Two different types of regulation by chromatin in yeast promoters.(A) Promoters with TATA elements and whose binding sites are located in regions covered by nucleosomes exhibit large transcriptional noise. Genes were divided into four groups based on the presence or absence of TATA elements [53], and by whether their binding sites are covered by nucleosomes or are nucleosome-depleted as measured in our map (see Methods). For each group of genes, shown is the fraction of its genes (y-axis) whose noise level is within the k most noisy genes (x-axis; expressed as fraction), for all possible values of k. Measurements of transcriptional noise are available for 2197 genes [49] and are presented in their ranked value. (B) Yeast promoters are enriched with architectures that are associated with high- and low-noise. For each of the four gene sets from (A), shown is the actual number of genes in each set (red bar) compared to the expected number of genes in each set (blue bar). The number of genes in the two extreme promoter types (type I: leftmost columns, genes with TATA elements and nucleosome-covered factor sites; type II: rightmost columns, genes without TATA elements and with nucleosome-depleted factor sites) is significantly more than would be expected just from the counts of the number of genes with/without TATA elements and with nucleosome-depleted/nucleosome-covered sites (P<10−16, hypergeometric test). (C) Promoters with TATA elements and whose binding sites are located in regions covered by nucleosomes as measured in our map exhibit large degrees of histone turnover. For each of the four gene sets from (A), shown is the fraction of its genes (y-axis) whose histone turnover level [55] is within the k promoters with the largest degree of histone turnover (x-axis; expressed as fraction), for all possible values of k. Measurements of histone turnover are presented in their ranked value. (D) Promoters with distinct transcriptional noise characteristics can be predicted from sequence alone. Same as (A), but when dividing genes using only sequence information, based on the presence of Poly(dA:dT)-boundaries and TATA elements. Genes were divided into four groups based on the presence of TATA elements [53], and by whether or not they have a boundary of strength >5 within the 200 bp region upstream of their transcription start site (where the boundary strength is defined based on DNA sequence alone).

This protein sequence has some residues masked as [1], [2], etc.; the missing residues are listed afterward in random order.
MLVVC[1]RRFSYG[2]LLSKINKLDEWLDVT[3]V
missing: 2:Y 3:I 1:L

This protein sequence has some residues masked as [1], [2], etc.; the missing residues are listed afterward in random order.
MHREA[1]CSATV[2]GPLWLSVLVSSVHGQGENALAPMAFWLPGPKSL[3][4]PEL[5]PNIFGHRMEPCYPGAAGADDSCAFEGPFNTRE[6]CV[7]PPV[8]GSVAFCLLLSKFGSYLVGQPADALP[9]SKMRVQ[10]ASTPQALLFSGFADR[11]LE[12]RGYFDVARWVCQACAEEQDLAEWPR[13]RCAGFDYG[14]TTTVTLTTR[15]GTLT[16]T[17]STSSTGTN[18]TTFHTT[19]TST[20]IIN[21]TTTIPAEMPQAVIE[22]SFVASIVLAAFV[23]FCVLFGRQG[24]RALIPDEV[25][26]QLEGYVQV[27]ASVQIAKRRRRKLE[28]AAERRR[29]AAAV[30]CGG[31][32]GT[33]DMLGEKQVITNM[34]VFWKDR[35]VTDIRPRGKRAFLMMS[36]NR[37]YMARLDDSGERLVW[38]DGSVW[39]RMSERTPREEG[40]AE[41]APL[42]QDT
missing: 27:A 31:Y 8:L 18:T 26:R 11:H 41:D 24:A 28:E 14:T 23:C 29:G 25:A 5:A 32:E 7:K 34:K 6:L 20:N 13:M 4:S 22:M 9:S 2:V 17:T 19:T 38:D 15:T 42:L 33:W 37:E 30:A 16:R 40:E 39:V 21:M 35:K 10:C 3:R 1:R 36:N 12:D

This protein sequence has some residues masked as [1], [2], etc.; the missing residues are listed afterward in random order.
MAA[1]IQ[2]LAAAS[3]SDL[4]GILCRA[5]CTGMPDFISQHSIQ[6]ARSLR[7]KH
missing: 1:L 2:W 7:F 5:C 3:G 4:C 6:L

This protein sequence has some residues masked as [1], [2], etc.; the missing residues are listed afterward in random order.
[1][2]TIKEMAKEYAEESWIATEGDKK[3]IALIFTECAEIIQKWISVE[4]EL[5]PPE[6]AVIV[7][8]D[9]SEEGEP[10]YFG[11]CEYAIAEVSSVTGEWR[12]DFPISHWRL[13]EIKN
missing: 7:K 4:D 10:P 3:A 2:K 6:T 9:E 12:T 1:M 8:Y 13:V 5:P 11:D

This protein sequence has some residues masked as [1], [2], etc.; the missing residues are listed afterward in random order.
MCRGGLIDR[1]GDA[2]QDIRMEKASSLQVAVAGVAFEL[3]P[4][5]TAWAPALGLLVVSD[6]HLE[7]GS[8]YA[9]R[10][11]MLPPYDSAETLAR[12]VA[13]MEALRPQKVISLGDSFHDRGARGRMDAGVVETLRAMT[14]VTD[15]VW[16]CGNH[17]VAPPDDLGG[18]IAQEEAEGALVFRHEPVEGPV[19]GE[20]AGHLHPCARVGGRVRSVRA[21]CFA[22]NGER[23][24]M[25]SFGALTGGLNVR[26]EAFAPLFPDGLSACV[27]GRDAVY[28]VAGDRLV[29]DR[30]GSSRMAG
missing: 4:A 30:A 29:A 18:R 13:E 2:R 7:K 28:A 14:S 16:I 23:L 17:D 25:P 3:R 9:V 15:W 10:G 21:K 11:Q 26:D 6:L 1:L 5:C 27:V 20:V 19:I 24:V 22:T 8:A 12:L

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Related In: Results  -  Collection

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Show All Figures
getmorefigures.php?uid=PMC2570626&req=5